Sterilization is the killing or removal of all microorganisms, including bacterial spores, which are highly resistant. Depending on the material, sterilization can be achieved by autoclave, hot-air oven, ethylene oxide gas, or filtration.
Disinfection is the killing of many, but not all, microorganisms. During disinfection, pathogenic bacteria will be killed but some microorganisms including spores may remain viable. Use of disinfectant varies depending on the purpose of use i.e., inanimate objects or skin surfaces. Some of the popular disinfectants are phenol-containing compounds, quaternary ammonium compounds, alcohol (ethanol), chlorine, iodine, etc. Disinfectants used on the surface of the skin or mucous membrane are called antiseptics.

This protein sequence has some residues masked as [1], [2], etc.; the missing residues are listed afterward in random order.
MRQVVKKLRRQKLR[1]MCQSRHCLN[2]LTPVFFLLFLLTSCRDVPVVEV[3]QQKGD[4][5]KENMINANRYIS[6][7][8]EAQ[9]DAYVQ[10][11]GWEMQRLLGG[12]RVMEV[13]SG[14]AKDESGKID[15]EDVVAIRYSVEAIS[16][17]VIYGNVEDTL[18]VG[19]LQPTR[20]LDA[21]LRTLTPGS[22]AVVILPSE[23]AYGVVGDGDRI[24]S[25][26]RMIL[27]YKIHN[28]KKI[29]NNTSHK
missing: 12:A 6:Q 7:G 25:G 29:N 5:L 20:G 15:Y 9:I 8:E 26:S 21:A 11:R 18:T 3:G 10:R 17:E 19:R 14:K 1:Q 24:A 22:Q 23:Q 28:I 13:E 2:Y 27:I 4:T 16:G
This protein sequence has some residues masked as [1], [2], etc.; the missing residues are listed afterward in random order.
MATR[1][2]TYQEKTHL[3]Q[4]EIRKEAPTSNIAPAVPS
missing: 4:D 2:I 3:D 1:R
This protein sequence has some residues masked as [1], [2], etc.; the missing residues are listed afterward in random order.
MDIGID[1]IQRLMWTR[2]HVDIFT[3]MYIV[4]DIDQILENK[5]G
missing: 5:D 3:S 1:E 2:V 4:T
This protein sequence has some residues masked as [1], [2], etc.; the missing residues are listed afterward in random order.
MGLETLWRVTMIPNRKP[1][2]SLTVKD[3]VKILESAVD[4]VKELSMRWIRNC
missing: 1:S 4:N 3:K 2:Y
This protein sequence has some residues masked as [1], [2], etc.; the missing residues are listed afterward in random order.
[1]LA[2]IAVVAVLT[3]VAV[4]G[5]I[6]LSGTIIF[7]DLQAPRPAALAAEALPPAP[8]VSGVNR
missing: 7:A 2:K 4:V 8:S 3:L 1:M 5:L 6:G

Filtration is the preferred method of sterilizing heat sensitive liquid and gases without exposure to denaturing heat.
Sterilization and decontamination in the medical supplies (surgical supplies, vaccines, and drugs) is done using radiation sterilization.
Disinfection is a process whereby pathogenic organisms, but not necessarily all microorganisms or spores, are destroyed.
Autoclave kills microorganisms using saturated stem under pressure. Autoclave comprises of three parts: a pressure chamber, a lid and an electrical heater.
ETO is an effective sterilizing agent for heat and moisture-sensitive materials in hospitals, industries, and laboratories.
Moist heat has better penetrating power than dry heat and at a given temperature, produces a faster reduction in the number of living organisms.